“Liberty has focused on ensuring that we provide special services that are very much needed by our new immigrant communities,” explains John Hewitt, CEO and Founder of Liberty Tax Service. “We believe that information provides options, and options provide empowerment. Our Una Familia Sin Fronteras initiative and were created specifically to bring these much needed values to our Latino neighbors across the U.S.”



About Liberty Tax Service

Liberty Tax Service is the fastest-growing retail tax preparation company in the

industry’s history. Founded in 1997 by CEO John T. Hewitt, a pioneer in the tax

industry, Liberty Tax Service has prepared over 8,000,000 individual income tax

returns. With 41 years of tax industry experience, Hewitt is the most experienced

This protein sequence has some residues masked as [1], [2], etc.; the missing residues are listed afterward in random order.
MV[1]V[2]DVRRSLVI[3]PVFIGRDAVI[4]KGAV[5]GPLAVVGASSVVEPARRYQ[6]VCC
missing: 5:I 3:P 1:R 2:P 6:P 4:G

CEO in the tax preparation business, having also founded Jackson Hewitt Tax Service (NYSE:JTX).


Each Liberty Tax office offers customers audit assistance, a money-back guarantee, and free tax return reviews. An elite group of Hispanic Services Seal of Excellence Certified offices also provide assistance in Spanish and offer many special services geared toward our Hispanic population free of charge, across the nation.


The Liberty Tax Service franchise opportunity is #7 on the list of fastest-growing franchises in Entrepreneur magazine’s “Franchise 500” list for 2011, and was selected as one of the top 25 Franchises for Hispanics by PODER magazine.





An Other Understanding of The Other


Gene Stowe


In a familiar inspirational story, a visitor wanders through the stonecutter section of a medieval construction site in Paris and asks various workers what they are doing. “I’m cutting stone,” says one. “I’m practicing my craft,” says another. “I’m earning money to feed my family,” says the next.